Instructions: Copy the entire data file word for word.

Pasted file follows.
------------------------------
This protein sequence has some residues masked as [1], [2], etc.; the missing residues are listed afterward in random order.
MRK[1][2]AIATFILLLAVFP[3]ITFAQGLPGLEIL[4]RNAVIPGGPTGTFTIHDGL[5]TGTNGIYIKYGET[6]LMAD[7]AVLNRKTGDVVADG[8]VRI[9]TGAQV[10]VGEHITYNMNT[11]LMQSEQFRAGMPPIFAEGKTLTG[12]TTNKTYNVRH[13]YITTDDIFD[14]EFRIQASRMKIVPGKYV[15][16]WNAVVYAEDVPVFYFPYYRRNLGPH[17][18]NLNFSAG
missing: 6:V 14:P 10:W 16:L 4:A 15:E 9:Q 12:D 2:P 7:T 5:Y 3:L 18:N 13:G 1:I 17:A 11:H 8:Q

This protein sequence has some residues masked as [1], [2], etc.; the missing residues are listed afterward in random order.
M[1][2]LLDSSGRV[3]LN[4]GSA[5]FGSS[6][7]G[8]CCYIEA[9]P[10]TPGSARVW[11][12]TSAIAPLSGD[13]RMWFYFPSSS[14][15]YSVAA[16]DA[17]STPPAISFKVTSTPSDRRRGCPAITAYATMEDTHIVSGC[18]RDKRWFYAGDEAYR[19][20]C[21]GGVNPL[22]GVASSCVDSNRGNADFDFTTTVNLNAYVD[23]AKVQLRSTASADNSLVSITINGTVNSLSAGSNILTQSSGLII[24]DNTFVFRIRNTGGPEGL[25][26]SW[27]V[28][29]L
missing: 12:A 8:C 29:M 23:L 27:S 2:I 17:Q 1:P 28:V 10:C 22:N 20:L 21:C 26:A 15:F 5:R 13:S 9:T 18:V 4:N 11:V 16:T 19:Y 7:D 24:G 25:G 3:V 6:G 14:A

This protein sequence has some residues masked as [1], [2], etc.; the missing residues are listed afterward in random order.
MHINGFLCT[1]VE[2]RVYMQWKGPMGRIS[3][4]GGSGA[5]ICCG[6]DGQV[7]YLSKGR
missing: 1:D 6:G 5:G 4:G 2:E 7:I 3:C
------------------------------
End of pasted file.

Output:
This protein sequence has some residues masked as [1], [2], etc.; the missing residues are listed afterward in random order.
MRK[1][2]AIATFILLLAVFP[3]ITFAQGLPGLEIL[4]RNAVIPGGPTGTFTIHDGL[5]TGTNGIYIKYGET[6]LMAD[7]AVLNRKTGDVVADG[8]VRI[9]TGAQV[10]VGEHITYNMNT[11]LMQSEQFRAGMPPIFAEGKTLTG[12]TTNKTYNVRH[13]YITTDDIFD[14]EFRIQASRMKIVPGKYV[15][16]WNAVVYAEDVPVFYFPYYRRNLGPH[17][18]NLNFSAG
missing: 6:V 14:P 10:W 16:L 4:A 15:E 9:Q 12:D 2:P 7:T 5:Y 3:L 18:N 13:G 1:I 17:A 11:H 8:Q

This protein sequence has some residues masked as [1], [2], etc.; the missing residues are listed afterward in random order.
M[1][2]LLDSSGRV[3]LN[4]GSA[5]FGSS[6][7]G[8]CCYIEA[9]P[10]TPGSARVW[11][12]TSAIAPLSGD[13]RMWFYFPSSS[14][15]YSVAA[16]DA[17]STPPAISFKVTSTPSDRRRGCPAITAYATMEDTHIVSGC[18]RDKRWFYAGDEAYR[19][20]C[21]GGVNPL[22]GVASSCVDSNRGNADFDFTTTVNLNAYVD[23]AKVQLRSTASADNSLVSITINGTVNSLSAGSNILTQSSGLII[24]DNTFVFRIRNTGGPEGL[25][26]SW[27]V[28][29]L
missing: 12:A 8:C 29:M 23:L 27:S 2:I 17:Q 1:P 28:V 10:C 22:N 20:L 21:C 26:A 15:F 5:R 13:S 9:T 18:V 4:N 11:V 16:T 19:Y 7:D 24:G 25:G 3:V 6:G 14:A

This protein sequence has some residues masked as [1], [2], etc.; the missing residues are listed afterward in random order.
MHINGFLCT[1]VE[2]RVYMQWKGPMGRIS[3][4]GGSGA[5]ICCG[6]DGQV[7]YLSKGR
missing: 1:D 6:G 5:G 4:G 2:E 7:I 3:C